In fact, non-smokers aged 25 to 50 — who are otherwise healthy — are the fastest-growing segment of the oral/oropharyngeal cancer population.

Human papillomavirus (HPV) has changed the way the medical community looks at this disease. Several forms of HPV are linked to oral cancer. Research suggests that more young people suffer from oral cancer because of the virus.

Unfortunately, public awareness hasn’t quite caught up with science. The topics of oral cancer and HPV are often taboo, embarrassing or simply overlooked.

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Feeling lucky? Enter our contest in honor of Oral Cancer Awareness Month!

That’s why Oral Cancer Awareness Month is so important. Recognized nationally in April, it’s a chance to break down the barriers and spread the word about prevention and detection.

It’s also the reason we’re raffling off the gift basket you see in this blog. It’s chockfull of fun items, including a Visa “cash card” and gift cards to a local ice cream shop and pizza place. Most of these items have nothing to do with dentistry. It’s just a fun contest with a simple goal — raising awareness.

Here’s how to win the basket:

  • Pledge to be checked annually
  • Like/Share the oral cancer post on our Facebook page before the end of April 2017. (If you don’t use Facebook, you can call 781-245-2299 or email info@futureofdentistry.com to enter)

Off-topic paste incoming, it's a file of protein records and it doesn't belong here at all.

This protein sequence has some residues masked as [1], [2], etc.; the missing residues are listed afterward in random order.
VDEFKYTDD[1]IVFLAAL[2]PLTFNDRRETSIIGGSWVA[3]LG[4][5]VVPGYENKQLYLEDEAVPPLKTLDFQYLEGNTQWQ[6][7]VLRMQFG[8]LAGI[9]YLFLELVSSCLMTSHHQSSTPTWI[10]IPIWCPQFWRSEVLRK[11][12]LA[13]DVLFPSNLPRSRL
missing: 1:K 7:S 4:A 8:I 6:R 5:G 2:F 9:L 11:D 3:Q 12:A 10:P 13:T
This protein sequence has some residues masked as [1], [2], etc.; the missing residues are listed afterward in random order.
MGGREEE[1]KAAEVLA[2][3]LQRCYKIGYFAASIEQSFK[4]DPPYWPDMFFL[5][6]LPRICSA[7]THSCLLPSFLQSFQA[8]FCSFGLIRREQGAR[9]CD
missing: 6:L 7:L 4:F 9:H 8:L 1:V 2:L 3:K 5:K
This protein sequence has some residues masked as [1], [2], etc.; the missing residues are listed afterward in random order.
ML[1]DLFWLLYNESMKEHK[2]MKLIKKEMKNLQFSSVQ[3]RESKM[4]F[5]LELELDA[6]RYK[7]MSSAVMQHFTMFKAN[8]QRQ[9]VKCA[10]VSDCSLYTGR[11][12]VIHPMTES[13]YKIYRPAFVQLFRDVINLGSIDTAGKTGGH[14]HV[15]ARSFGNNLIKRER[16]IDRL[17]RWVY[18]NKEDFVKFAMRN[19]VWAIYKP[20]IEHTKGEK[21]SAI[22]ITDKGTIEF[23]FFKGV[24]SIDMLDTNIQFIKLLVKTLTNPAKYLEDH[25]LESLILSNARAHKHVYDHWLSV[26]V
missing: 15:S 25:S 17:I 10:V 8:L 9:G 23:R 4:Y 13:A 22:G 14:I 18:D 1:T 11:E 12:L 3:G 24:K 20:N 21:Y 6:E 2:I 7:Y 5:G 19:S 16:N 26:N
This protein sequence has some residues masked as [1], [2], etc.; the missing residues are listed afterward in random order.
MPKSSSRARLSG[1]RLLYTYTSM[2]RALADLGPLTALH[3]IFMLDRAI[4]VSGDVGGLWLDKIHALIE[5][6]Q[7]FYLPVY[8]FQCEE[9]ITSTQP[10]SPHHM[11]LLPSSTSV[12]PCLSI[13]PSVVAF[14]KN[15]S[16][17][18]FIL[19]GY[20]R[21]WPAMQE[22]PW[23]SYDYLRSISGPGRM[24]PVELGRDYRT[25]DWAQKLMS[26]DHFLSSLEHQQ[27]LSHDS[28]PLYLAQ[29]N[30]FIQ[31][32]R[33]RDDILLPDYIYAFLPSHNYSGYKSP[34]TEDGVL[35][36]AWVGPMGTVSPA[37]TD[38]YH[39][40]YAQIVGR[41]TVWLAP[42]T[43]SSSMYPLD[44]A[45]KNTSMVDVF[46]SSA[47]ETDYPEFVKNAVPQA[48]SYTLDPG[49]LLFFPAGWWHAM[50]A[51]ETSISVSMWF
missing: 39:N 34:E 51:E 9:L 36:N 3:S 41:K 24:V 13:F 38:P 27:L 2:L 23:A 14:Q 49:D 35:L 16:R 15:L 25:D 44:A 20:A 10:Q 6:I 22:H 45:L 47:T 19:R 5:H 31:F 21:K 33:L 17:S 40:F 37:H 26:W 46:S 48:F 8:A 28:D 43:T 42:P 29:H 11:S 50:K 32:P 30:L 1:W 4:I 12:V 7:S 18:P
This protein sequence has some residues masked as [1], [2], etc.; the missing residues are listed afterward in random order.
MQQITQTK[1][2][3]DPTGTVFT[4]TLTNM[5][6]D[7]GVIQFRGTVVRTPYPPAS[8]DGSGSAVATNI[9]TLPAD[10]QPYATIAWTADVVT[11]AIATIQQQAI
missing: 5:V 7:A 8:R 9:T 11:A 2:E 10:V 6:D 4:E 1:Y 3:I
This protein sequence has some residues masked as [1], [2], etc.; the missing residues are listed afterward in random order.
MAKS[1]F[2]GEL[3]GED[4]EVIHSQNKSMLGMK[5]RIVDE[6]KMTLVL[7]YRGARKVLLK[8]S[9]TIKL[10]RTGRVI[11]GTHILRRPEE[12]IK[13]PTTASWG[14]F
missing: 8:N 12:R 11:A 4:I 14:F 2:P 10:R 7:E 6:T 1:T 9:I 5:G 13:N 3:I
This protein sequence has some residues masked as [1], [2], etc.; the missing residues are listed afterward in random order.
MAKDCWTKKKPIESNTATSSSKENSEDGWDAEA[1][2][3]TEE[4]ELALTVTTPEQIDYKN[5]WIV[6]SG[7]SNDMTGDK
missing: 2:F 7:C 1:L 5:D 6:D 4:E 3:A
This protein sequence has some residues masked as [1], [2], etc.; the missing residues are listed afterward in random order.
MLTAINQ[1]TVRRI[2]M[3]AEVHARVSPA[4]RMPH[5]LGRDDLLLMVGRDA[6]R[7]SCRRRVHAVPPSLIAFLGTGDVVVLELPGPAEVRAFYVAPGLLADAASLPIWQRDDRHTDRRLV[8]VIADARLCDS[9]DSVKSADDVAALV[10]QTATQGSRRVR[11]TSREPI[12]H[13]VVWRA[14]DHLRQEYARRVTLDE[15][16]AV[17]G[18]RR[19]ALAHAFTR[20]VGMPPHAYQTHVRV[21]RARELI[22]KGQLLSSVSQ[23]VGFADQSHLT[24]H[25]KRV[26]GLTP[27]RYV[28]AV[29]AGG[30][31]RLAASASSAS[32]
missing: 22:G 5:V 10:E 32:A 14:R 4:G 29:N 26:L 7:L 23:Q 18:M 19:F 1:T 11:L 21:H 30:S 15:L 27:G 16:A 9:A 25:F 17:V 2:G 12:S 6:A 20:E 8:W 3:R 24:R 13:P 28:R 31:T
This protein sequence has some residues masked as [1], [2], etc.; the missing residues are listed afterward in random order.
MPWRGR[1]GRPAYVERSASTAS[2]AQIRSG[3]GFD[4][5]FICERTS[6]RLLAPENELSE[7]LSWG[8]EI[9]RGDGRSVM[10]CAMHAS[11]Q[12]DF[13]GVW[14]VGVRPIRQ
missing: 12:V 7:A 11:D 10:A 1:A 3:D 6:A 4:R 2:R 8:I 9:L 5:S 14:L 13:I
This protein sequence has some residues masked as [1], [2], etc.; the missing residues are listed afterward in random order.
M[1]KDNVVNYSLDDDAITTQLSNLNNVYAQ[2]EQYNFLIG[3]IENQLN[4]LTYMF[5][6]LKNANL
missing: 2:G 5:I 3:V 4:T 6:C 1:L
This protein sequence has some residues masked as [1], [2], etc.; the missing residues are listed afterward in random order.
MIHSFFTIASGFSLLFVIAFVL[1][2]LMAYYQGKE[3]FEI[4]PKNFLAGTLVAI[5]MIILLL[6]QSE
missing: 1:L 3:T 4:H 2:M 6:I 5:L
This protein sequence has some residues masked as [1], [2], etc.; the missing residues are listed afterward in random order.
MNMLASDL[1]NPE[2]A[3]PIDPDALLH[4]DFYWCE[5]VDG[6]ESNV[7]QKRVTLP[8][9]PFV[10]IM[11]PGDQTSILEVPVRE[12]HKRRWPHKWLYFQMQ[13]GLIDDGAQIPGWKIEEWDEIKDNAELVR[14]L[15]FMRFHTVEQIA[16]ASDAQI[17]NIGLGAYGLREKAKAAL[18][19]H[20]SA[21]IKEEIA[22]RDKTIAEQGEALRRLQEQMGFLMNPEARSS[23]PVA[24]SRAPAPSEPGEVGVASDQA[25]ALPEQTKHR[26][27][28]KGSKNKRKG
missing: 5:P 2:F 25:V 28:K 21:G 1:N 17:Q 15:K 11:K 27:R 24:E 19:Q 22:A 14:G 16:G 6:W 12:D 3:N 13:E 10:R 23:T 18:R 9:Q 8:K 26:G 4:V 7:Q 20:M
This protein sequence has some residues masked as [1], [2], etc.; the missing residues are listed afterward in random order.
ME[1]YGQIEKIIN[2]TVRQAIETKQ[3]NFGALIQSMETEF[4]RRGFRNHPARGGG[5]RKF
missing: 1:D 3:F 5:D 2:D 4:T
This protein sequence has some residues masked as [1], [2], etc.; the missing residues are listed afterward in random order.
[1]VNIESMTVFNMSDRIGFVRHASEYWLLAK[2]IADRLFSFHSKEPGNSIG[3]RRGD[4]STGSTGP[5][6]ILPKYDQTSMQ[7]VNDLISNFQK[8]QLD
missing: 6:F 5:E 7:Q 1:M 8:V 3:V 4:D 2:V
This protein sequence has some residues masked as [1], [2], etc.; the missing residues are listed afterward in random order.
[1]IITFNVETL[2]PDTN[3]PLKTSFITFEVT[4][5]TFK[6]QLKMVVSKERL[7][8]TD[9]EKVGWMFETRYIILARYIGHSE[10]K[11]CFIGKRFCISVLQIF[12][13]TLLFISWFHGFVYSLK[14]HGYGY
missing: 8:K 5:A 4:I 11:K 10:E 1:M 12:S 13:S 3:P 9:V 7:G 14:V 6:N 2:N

Anyone can win, whether or not they’re a patient at Future of Dentistry. The goal is awareness, for everyone. We’ll announce the winner during the first week of March.

The Basics

  • The same strains of HPV that infect genital areas can infect the mouth and throat, known as “oral HPV.”
  • Some forms of oral HPV are shown to cause cancer in the mouth, head and neck areas. Other types can cause warts in the mouth or throat.
  • Cancer caused by HPV often takes years to develop after the initial HPV infection.
  • HPV may go away on its own without causing any health problems. The key is to stay vigilant — routine checks for an abnormal symptoms.

Myths and Truths

Myth: You have to be a smoker to get oral cancer.

Truth: In the U.S. alone, about 9,000 people are diagnosed with oral/oropharyngeal cancers that may be caused by HPV.

Myth: Only older people get oral cancer.

Truth: More than a quarter of diagnoses are in patients under 55, and researchers believe that figure is growing.

Myth: Oral cancer isn’t as “bad” as other cancers.

Truth: Oral cancer is responsible for an estimated 9,700 deaths per year in the U.S.

Myth: Men carry HPV, but they can’t contract a disease from it.

Truth: Head and neck cancers are actually more common in men than women. Men are not exempt from HPV-related cancer.

Prevention And Detection

Early detection is a critical factor in oral cancer diagnoses. It’s essential to be checked regularly by a trained, well-equipped professional.